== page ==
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Ancient Egypt: Soldier’s Tomb Discovered in Luxor (Upper Kemet)

A tomb belonging to a soldier called Djehuty Shed Sou has been discovered in Dra’ Abu el-Naga, a site located on the West Bank of Luxor city the ancient Thebes, the historical and religious capital of Kemet in Upper Kemet. The information has been announced by the Minister of Antiquities Khaled el Anani. According to the minister, it is the biggest rock-cut tomb to be unearthed in the ancient city of Thebes.

Most people in charge, like Moustafa Waziri who is the Secretary General of the Supreme Council of Antiquities in Egypt, said that it is an important discovery. Especially because it changes the historical and archaeological map of Dra’ Abul el-Naga necropolis, the site where have been discovered the tomb. The team discovered the tomb after removing the debris that accumulated as a result of successive foreign excavations more than 200 years ago.

During the excavation, they came across a complete compartment made of adobe with its well inside the courtyard of the cemetery. The members of the team believe that it probably dates back to the period of the Ramesses.

They added that six other tombs have been discovered underneath the courtyard, noting that one of them belongs to the king’s scribe. A group of Ushabti statues made of blue faience and wood has also been unearthed, as well as an assembled mask made of cartonnage and more than 50 funeral seals of persons whose tombs are yet to be discovered.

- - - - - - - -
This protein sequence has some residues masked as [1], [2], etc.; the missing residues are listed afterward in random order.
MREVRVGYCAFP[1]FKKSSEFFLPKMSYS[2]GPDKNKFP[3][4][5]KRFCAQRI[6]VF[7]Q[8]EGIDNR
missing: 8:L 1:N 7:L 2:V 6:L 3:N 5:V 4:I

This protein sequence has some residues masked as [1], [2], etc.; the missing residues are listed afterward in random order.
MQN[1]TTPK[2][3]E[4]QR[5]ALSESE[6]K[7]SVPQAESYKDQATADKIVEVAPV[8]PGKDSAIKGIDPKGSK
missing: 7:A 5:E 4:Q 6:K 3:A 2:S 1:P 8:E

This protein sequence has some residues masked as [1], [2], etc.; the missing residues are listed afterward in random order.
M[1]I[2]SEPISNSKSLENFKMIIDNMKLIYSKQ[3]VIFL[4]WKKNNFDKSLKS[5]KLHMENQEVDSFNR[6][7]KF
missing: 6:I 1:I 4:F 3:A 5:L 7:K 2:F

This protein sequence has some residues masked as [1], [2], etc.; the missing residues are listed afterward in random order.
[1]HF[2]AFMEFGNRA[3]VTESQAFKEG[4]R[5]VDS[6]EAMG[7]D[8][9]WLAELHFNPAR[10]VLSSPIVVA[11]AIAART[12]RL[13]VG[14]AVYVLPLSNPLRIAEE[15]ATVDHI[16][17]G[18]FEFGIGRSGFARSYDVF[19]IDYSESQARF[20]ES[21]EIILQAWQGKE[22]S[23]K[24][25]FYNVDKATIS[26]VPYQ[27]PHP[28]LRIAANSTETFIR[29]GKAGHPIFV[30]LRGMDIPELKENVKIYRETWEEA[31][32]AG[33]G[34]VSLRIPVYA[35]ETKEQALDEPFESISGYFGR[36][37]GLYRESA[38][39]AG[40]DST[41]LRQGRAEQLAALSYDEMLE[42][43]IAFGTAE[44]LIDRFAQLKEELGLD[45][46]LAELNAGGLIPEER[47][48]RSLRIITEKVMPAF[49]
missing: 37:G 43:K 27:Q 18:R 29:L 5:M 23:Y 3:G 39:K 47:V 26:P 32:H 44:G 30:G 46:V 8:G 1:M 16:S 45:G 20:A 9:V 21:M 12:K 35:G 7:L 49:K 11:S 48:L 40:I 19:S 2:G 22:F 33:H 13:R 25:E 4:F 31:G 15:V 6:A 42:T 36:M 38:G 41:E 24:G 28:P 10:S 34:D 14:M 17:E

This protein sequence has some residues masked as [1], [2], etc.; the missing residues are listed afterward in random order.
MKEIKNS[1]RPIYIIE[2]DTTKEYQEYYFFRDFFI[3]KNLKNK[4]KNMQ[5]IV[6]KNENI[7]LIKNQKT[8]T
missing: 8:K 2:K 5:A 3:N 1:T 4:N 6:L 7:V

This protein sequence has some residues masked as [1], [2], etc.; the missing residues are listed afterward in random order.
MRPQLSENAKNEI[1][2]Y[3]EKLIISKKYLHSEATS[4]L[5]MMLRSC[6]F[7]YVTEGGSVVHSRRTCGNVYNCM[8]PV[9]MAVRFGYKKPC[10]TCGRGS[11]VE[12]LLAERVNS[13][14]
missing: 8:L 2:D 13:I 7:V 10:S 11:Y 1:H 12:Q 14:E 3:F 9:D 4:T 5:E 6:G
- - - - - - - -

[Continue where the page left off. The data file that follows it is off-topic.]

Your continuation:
They also made other interesting discoveries. One of them is an intact papyrus paper wrapped in linen that includes Hieratic script, but the team also discovered a Ptolemaic coin made of bronze and dates back to the era of King Ptolemy II.

The archaeologists also found the heads of some Canopian vessels made of limestone and having the shape of a monkey, which stands for God Hapi, one of the four sons of Horus.

The name and titles of the owner of that tomb, Djehuty Shed Sou, were written at the entrance of the tomb. One such title is a holder of the seal of the king of Upper Kemet. German archaeologist Frederica Kampp, the go-to person for tomb registration, said a 55-meter-wide courtyard leads to the tomb, which has 18 entrances. It is thus the first tomb discovered in Thebes necropolis to have such a big number of entrances, Kampp noted. The tomb has two 11-meter-deep wells to its northern and southern corners, she added.

Kampp made it clear that the graveyard dates back to the 17th Dynasty and was re-used in the early 18th Dynasty until the era of Queen Hatshepsut.

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